the standard, public release just offers 9600(serial); other versions of Sloup offer: 19200, 38400, 57600, ADSP. (If you are using ADSP connection in Sloup with ClarisWorks, choose the AppleTalk ADSP Tool, leave your zone as "*", and set your Local Name; select "Wait for Connection"; on Newton, a "NetChooser" dialog appears -- select name of desktop system)
Connect/Disconnect[button; top right]
open or close a connection using the current connection speed, e.g., 9600
"$" (Register)[button; top right]
If the Newton Register application is installed, tap on the "$" icon to open up a registration screen. This is a convenient and reasonably safe way to register with a credit card via Newton email (e.g., Aloha). web, Newton, Mac, Windows versions of Register
"i" (info)[button; top right]
displays About box (URLs are active if Newt's Cape is installed)
Newt icon[icon; center]
If Newt Development Environment is installed, tap on Newt's icon to start it. Typically, you might start Newt, then tap on Inspect? Or, you can start Newt first, and select Sloup from the overview menu
Status:[text; center]
displays current state of connection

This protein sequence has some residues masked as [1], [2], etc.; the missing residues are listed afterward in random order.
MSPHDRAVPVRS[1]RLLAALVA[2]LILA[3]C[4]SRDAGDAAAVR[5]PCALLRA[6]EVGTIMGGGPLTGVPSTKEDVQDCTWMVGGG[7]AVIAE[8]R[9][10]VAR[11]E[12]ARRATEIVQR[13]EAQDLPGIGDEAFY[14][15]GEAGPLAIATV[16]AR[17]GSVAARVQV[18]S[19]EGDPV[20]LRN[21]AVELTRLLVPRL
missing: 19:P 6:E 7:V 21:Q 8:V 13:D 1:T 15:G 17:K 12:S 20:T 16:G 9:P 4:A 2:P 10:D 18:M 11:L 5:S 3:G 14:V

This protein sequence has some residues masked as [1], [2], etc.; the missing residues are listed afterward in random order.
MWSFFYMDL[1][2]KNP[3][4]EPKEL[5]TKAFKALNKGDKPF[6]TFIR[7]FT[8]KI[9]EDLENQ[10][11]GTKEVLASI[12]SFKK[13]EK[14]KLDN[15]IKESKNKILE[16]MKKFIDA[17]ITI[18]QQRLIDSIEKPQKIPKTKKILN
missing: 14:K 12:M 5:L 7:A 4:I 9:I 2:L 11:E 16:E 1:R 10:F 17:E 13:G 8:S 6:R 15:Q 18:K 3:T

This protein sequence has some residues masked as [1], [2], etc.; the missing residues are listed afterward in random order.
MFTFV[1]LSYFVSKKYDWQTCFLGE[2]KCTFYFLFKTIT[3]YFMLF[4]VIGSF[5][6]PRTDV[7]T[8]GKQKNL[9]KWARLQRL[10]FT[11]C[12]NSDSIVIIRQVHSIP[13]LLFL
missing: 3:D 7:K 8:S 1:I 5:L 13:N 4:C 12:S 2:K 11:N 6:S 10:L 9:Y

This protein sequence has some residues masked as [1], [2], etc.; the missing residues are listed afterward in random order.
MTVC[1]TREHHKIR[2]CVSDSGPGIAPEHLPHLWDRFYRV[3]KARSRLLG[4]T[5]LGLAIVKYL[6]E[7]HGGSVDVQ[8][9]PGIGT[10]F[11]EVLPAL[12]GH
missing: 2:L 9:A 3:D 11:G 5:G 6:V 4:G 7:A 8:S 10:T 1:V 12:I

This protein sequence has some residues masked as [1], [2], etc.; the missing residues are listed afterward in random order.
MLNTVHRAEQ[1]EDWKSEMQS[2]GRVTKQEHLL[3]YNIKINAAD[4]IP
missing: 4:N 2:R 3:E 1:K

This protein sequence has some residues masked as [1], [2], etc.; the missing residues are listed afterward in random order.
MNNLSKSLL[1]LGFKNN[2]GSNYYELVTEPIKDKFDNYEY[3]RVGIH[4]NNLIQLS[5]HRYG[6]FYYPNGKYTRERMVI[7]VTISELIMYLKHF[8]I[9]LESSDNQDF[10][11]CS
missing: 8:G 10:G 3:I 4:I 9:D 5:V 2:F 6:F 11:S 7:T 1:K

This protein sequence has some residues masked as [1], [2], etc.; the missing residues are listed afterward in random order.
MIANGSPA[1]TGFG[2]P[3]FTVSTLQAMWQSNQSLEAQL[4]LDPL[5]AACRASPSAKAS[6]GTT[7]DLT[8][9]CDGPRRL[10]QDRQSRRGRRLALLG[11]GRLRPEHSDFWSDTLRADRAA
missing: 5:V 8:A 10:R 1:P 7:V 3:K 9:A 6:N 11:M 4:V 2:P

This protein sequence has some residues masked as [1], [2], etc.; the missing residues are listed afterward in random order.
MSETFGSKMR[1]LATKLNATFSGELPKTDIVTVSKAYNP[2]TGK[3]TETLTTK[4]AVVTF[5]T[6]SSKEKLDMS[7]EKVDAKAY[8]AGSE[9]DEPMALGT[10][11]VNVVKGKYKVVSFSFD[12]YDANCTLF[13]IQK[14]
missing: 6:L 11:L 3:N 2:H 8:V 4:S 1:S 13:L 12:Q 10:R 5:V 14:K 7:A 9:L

Soup:[text; center]
name of current soup, e.g., Notes
Entries:[text; center]
displays number of entries imported/exported
Idxs:[text; center]
number of indexes for current soup
Entry:[text; bottom center]
current line (or recent if Refresh? is off or at higher connect speeds)
AutoConn?[checkbox; bottom left]
default: off. if checked, connects immediately and automatically upon Sloup startup using last settings, e.g., serial (speed), ADSP (zone, host)
Sound[picker; bottom center]
default: none. pick a built-in sound to play when connecting and at end of transaction; saved as a Preference across sessions/reboots
Refresh?[bottom right]
default: on. turn off to speed up transfers -- Sloup only refreshes when there is extra time available; this might mean every line at 9600, only every few lines at higher speeds. Leaving it on does a refresh after each line. saved as a Preference

Terminology: Sloup

an object-oriented database. Its entries are frames
a frame is a Newton object which contains slots and values. It's similar to a database record, or row of a relational table. Also called an entry. Although the frames in a soup can have different slots, it is more efficient for the system (and easier to write applications) if the frames are similar, if not identical, in structure
a slot is basically a field or attribute that contains a value. A slot could have different types of values, though not if you want to index a slot
a value can be a literal value (number, string, symbol, boolean) or an array, frame or binary object
if an index is specified for a slot, the Newton can uses value as a key to access an entry or sort entries faster. This assumes that all of values of a slot are of the same type (integer, symbol or string)
entry specification
an entry specification is a frame that describes the order of fields and types of values